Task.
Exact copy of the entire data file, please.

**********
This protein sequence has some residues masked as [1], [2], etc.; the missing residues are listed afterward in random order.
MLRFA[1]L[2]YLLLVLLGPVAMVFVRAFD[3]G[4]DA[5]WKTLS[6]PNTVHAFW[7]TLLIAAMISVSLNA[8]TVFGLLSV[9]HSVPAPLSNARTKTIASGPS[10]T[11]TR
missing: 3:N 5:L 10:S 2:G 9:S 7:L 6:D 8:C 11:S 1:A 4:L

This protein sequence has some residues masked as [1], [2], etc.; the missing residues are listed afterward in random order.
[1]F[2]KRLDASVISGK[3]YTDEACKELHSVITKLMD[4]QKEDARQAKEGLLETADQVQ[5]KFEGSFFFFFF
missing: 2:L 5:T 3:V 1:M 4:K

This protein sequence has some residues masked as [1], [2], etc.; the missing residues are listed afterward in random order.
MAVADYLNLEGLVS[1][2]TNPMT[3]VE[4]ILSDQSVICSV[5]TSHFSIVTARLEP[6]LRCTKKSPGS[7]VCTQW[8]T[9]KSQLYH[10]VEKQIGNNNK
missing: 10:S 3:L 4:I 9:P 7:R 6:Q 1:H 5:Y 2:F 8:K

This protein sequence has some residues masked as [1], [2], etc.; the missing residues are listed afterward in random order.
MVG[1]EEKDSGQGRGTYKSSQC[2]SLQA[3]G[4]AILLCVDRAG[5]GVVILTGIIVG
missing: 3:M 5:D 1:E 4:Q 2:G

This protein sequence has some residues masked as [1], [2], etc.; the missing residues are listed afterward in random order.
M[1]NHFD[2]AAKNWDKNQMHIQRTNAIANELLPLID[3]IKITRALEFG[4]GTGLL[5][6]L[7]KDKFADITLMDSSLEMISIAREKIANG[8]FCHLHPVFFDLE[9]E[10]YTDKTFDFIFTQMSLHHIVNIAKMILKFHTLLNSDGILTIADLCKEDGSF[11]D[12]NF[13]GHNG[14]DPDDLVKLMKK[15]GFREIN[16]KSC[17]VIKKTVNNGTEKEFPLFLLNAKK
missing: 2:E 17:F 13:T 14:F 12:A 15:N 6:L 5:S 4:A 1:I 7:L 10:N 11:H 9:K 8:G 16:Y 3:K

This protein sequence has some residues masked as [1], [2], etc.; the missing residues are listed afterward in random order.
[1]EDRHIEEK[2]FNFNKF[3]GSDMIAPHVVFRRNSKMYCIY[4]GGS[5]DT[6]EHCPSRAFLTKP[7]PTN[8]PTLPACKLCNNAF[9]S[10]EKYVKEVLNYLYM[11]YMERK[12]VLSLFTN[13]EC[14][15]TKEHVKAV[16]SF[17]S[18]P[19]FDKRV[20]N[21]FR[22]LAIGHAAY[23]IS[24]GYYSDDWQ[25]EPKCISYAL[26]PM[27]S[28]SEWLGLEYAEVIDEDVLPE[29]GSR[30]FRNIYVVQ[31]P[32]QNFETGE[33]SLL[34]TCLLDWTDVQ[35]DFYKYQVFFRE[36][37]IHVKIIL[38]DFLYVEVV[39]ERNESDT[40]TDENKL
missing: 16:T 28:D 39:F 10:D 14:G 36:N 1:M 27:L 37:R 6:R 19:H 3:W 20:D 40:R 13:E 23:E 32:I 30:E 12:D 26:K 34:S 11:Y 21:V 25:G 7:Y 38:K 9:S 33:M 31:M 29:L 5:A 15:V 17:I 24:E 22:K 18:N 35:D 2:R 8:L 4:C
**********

This protein sequence has some residues masked as [1], [2], etc.; the missing residues are listed afterward in random order.
MLRFA[1]L[2]YLLLVLLGPVAMVFVRAFD[3]G[4]DA[5]WKTLS[6]PNTVHAFW[7]TLLIAAMISVSLNA[8]TVFGLLSV[9]HSVPAPLSNARTKTIASGPS[10]T[11]TR
missing: 3:N 5:L 10:S 2:G 9:S 7:L 6:D 8:C 11:S 1:A 4:L

This protein sequence has some residues masked as [1], [2], etc.; the missing residues are listed afterward in random order.
[1]F[2]KRLDASVISGK[3]YTDEACKELHSVITKLMD[4]QKEDARQAKEGLLETADQVQ[5]KFEGSFFFFFF
missing: 2:L 5:T 3:V 1:M 4:K

This protein sequence has some residues masked as [1], [2], etc.; the missing residues are listed afterward in random order.
MAVADYLNLEGLVS[1][2]TNPMT[3]VE[4]ILSDQSVICSV[5]TSHFSIVTARLEP[6]LRCTKKSPGS[7]VCTQW[8]T[9]KSQLYH[10]VEKQIGNNNK
missing: 10:S 3:L 4:I 9:P 7:R 6:Q 1:H 5:Y 2:F 8:K

This protein sequence has some residues masked as [1], [2], etc.; the missing residues are listed afterward in random order.
MVG[1]EEKDSGQGRGTYKSSQC[2]SLQA[3]G[4]AILLCVDRAG[5]GVVILTGIIVG
missing: 3:M 5:D 1:E 4:Q 2:G

This protein sequence has some residues masked as [1], [2], etc.; the missing residues are listed afterward in random order.
M[1]NHFD[2]AAKNWDKNQMHIQRTNAIANELLPLID[3]IKITRALEFG[4]GTGLL[5][6]L[7]KDKFADITLMDSSLEMISIAREKIANG[8]FCHLHPVFFDLE[9]E[10]YTDKTFDFIFTQMSLHHIVNIAKMILKFHTLLNSDGILTIADLCKEDGSF[11]D[12]NF[13]GHNG[14]DPDDLVKLMKK[15]GFREIN[16]KSC[17]VIKKTVNNGTEKEFPLFLLNAKK
missing: 2:E 17:F 13:T 14:F 12:A 15:N 6:L 5:S 4:A 1:I 7:L 10:N 11:H 9:K 8:G 16:Y 3:K

This protein sequence has some residues masked as [1], [2], etc.; the missing residues are listed afterward in random order.
[1]EDRHIEEK[2]FNFNKF[3]GSDMIAPHVVFRRNSKMYCIY[4]GGS[5]DT[6]EHCPSRAFLTKP[7]PTN[8]PTLPACKLCNNAF[9]S[10]EKYVKEVLNYLYM[11]YMERK[12]VLSLFTN[13]EC[14][15]TKEHVKAV[16]SF[17]S[18]P[19]FDKRV[20]N[21]FR[22]LAIGHAAY[23]IS[24]GYYSDDWQ[25]EPKCISYAL[26]PM[27]S[28]SEWLGLEYAEVIDEDVLPE[29]GSR[30]FRNIYVVQ[31]P[32]QNFETGE[33]SLL[34]TCLLDWTDVQ[35]DFYKYQVFFRE[36][37]IHVKIIL[38]DFLYVEVV[39]ERNESDT[40]TDENKL
missing: 16:T 28:D 39:F 10:D 14:G 36:N 1:M 27:L 37:R 6:R 19:H 3:W 20:D 40:R 13:E 23:E 32:I 30:E 12:D 26:K 34:S 11:Y 21:V 25:G 7:Y 38:K 9:S 33:M 31:M 29:L 5:A 15:V 17:I 24:E 22:K 18:N 35:D 2:R 8:L 4:C